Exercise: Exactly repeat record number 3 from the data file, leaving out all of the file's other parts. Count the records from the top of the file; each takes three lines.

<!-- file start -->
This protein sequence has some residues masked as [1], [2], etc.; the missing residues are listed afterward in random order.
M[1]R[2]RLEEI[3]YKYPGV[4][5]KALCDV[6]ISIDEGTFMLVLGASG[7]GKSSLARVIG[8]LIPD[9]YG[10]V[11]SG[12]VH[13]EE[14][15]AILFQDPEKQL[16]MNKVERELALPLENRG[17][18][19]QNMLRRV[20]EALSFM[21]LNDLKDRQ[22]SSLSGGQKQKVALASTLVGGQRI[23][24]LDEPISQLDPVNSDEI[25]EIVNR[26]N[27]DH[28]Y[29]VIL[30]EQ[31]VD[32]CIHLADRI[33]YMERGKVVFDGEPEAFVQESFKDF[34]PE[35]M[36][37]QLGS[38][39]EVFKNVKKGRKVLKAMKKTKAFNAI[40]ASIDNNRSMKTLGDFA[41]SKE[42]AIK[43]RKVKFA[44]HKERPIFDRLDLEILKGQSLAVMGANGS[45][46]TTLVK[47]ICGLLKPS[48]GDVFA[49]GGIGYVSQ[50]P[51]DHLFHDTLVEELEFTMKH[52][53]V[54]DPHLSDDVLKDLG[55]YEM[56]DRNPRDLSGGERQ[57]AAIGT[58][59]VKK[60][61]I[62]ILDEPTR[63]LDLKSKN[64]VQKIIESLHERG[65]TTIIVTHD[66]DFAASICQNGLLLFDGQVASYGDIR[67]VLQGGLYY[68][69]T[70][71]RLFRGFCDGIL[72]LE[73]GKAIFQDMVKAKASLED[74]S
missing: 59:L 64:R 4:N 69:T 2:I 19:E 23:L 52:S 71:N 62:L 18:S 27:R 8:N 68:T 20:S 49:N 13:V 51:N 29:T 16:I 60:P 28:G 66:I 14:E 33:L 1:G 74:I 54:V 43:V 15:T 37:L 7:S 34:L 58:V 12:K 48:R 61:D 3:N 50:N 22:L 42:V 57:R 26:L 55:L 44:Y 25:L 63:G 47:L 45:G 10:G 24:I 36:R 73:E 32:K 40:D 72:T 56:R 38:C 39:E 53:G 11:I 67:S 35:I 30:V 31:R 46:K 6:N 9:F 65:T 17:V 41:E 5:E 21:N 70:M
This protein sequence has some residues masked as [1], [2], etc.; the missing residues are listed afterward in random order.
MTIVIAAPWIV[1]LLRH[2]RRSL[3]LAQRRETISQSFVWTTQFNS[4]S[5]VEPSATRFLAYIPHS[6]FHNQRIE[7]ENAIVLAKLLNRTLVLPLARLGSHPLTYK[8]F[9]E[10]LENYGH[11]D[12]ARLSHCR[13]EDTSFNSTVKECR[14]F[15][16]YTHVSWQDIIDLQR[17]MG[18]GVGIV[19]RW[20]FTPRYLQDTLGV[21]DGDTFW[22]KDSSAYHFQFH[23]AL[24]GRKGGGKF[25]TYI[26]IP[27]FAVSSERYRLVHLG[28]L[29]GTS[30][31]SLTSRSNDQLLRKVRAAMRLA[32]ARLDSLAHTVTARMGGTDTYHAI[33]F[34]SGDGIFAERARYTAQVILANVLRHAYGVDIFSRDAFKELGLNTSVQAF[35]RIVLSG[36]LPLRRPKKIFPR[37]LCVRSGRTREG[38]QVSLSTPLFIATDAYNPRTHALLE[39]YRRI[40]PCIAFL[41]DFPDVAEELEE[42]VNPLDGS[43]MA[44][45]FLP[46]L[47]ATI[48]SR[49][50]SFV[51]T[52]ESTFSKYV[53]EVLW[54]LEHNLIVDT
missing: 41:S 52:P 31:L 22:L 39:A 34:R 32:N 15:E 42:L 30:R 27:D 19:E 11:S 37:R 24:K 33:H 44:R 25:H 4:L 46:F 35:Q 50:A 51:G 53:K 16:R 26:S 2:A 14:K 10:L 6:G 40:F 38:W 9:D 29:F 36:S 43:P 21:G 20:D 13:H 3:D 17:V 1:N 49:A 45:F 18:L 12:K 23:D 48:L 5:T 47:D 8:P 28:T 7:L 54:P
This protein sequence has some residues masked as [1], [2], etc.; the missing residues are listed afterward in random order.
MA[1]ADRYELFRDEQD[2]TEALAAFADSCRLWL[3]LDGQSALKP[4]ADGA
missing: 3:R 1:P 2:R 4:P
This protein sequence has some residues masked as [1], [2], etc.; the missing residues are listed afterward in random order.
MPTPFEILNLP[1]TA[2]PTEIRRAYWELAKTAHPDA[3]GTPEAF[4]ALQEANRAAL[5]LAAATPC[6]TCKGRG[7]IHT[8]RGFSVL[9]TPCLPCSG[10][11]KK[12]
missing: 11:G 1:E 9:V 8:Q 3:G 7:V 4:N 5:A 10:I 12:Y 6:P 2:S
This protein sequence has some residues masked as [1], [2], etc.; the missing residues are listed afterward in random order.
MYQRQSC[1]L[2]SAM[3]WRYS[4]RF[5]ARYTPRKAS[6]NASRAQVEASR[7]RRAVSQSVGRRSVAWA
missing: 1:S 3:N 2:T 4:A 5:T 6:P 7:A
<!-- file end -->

This protein sequence has some residues masked as [1], [2], etc.; the missing residues are listed afterward in random order.
MA[1]ADRYELFRDEQD[2]TEALAAFADSCRLWL[3]LDGQSALKP[4]ADGA
missing: 3:R 1:P 2:R 4:P